Move Over, Malibu Barbie: ‘Selma’ Director Gets Her Own Doll

What’s the best way to honor an accomplished woman? With a Barbie doll, of course!

(Photo: Matel)

Apr 24, 2015· 1 MIN READ
Samantha Cowan is an associate editor for culture.

From the braids to the black turtleneck and the accompanying director’s chair, Mattel’s Barbie doll imitation looks a whole lot like its real-life inspiration: writer and director Ava DuVernay.

DuVernay’s doll is one of six the toy company created to honor the achievements of trailblazing women at the Variety’s Power of Women Luncheon on Friday.

“Barbie recognizes six ‘sheroes,’ female heroes who inspire girls by breaking boundaries and expanding possibilities for women everywhere,” according to the company’s Friday press release.

DuVernay’s lengthy list of accomplishments includes directing the critically acclaimed film Selma, along with founding the African American Film Festival Releasing Movement. DuVernay was also the first African American to win the Sundance Film Festival’s best director award in 2012 for Middle of Nowhere. (Full disclosure: Middle of Nowhere was acquired by TakePart’s parent company, Participant Media.)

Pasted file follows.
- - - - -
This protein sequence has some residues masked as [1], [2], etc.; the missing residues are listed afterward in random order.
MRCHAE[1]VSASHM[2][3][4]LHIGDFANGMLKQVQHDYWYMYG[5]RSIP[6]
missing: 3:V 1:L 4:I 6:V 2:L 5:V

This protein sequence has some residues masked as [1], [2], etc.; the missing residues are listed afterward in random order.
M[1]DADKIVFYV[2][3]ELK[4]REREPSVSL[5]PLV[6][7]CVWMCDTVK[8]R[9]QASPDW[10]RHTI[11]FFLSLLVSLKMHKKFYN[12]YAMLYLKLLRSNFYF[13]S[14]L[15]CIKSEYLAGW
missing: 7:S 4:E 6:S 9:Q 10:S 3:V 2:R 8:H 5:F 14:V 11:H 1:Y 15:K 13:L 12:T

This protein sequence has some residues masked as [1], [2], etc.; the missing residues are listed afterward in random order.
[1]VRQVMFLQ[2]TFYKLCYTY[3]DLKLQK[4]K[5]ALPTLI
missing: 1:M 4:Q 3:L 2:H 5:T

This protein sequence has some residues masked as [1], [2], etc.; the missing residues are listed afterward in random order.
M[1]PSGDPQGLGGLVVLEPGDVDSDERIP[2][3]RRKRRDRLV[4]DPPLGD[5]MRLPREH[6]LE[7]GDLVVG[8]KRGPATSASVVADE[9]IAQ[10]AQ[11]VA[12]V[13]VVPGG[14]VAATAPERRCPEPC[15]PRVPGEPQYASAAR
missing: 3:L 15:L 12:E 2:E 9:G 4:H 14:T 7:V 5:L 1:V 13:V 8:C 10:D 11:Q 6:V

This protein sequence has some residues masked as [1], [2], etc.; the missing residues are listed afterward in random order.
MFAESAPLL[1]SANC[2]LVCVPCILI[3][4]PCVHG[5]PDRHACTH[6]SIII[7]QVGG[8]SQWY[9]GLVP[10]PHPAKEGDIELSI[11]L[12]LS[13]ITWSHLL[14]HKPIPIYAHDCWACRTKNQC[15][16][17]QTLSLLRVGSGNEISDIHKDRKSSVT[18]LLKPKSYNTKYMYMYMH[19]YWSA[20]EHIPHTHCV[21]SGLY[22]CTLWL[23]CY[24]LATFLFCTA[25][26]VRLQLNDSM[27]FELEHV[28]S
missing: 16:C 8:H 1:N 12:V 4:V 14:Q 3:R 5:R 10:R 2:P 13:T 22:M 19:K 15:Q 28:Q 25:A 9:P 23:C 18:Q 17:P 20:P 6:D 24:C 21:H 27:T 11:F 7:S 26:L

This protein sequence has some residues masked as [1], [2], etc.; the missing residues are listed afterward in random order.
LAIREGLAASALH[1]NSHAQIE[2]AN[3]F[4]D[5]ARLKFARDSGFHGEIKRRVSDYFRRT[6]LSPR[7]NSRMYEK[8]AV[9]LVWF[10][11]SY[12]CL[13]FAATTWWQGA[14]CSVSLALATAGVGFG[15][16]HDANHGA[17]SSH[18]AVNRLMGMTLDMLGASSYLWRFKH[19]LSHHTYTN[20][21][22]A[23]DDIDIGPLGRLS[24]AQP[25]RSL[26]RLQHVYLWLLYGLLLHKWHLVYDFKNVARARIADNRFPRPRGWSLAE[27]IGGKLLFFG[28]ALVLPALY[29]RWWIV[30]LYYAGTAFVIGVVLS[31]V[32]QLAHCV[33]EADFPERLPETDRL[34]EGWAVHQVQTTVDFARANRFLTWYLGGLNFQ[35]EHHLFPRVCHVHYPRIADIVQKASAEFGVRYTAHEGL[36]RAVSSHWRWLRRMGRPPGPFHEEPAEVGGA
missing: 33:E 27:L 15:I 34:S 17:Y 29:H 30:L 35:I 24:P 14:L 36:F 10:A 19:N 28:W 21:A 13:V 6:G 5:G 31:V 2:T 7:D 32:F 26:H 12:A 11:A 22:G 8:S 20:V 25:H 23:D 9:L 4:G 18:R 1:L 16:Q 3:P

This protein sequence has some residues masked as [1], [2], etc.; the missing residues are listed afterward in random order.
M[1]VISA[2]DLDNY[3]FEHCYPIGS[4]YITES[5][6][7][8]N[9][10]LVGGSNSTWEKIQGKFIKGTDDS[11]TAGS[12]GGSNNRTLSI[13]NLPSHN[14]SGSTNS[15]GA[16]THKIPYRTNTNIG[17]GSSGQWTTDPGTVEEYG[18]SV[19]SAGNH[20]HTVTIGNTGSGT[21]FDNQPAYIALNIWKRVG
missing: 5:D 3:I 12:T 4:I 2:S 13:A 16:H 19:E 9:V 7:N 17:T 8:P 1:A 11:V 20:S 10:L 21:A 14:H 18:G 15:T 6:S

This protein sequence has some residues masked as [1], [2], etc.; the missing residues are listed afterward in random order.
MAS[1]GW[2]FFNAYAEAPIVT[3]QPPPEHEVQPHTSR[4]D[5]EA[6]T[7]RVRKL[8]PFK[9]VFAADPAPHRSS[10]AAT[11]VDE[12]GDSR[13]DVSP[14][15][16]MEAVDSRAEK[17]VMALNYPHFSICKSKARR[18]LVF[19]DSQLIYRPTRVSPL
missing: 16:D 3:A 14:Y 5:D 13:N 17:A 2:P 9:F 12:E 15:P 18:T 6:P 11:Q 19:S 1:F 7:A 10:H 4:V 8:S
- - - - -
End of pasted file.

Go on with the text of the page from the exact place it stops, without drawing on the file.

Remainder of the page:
Yearwood, (Left), Keiser, Rossum, DuVernay, Chenoweth, Chen (Photo: Matel)

The other women represented include actor and animal rights activist Emmy Rossum, editor in chief of Lucky magazine Eva Chen, Broadway star Kristin Chenoweth, 5-year-old fashion designer Sydney “Mayhem” Keiser, and country singer and author Trisha Yearwood.

Although Barbie has been often critiqued for presenting unrealistic proportions and skimpy outfits to young consumers, the company sees these dolls as a way to represent a broad range of women’s capabilities.

“Barbie has always represented that girls have choices, and this spring we are proud to honor six Sheroes who through their trade and philanthropic efforts are an inspiration to girls,” said Evelyn Mazzocco, the general manager of the Barbie brand, in the release.

Unfortunately, shoppers can’t run out and buy these dolls. Instead the real-life “sheroes” will auction them off to benefit their charity of choice.